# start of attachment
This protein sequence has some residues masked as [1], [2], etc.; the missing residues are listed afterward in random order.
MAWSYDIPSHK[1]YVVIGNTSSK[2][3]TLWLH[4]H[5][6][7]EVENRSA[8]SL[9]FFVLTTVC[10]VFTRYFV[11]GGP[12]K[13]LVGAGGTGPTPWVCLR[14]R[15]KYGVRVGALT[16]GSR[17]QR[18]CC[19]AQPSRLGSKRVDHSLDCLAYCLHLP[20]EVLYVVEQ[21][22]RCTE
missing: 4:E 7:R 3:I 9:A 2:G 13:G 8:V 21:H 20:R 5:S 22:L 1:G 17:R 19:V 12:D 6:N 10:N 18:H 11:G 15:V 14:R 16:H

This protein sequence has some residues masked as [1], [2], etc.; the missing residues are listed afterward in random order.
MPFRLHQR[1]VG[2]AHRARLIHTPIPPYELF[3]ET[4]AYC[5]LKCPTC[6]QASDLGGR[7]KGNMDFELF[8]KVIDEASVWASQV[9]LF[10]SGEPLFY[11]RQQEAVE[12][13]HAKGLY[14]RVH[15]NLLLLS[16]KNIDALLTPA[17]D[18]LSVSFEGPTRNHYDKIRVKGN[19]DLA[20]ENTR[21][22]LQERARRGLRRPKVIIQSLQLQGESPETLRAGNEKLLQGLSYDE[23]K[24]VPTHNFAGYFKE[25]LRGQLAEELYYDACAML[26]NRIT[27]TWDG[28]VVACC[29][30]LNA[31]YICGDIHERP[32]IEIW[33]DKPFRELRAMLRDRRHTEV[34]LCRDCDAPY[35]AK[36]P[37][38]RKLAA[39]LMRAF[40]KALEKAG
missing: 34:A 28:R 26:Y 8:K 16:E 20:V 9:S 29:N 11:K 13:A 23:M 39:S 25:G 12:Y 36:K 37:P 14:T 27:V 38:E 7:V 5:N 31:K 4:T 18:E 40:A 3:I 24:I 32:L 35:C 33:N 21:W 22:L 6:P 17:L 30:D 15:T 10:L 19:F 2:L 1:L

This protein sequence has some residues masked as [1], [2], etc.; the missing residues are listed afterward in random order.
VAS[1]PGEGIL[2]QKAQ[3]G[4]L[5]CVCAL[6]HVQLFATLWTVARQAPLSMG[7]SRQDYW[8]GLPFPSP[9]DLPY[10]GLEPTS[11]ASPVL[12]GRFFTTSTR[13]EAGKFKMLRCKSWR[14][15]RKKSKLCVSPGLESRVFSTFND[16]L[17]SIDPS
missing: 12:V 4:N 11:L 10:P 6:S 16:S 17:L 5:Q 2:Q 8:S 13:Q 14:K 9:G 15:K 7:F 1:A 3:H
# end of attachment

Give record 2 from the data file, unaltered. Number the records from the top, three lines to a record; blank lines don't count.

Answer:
This protein sequence has some residues masked as [1], [2], etc.; the missing residues are listed afterward in random order.
MPFRLHQR[1]VG[2]AHRARLIHTPIPPYELF[3]ET[4]AYC[5]LKCPTC[6]QASDLGGR[7]KGNMDFELF[8]KVIDEASVWASQV[9]LF[10]SGEPLFY[11]RQQEAVE[12][13]HAKGLY[14]RVH[15]NLLLLS[16]KNIDALLTPA[17]D[18]LSVSFEGPTRNHYDKIRVKGN[19]DLA[20]ENTR[21][22]LQERARRGLRRPKVIIQSLQLQGESPETLRAGNEKLLQGLSYDE[23]K[24]VPTHNFAGYFKE[25]LRGQLAEELYYDACAML[26]NRIT[27]TWDG[28]VVACC[29][30]LNA[31]YICGDIHERP[32]IEIW[33]DKPFRELRAMLRDRRHTEV[34]LCRDCDAPY[35]AK[36]P[37][38]RKLAA[39]LMRAF[40]KALEKAG
missing: 34:A 28:R 26:Y 8:K 16:E 20:V 9:S 29:N 11:K 13:A 23:M 39:S 25:G 12:Y 36:K 37:P 14:T 27:V 38:E 7:V 5:N 31:K 4:T 18:E 40:A 3:I 24:I 32:L 35:C 33:N 21:W 22:L 6:P 17:L 30:D 15:T 10:L 19:F 2:L 1:L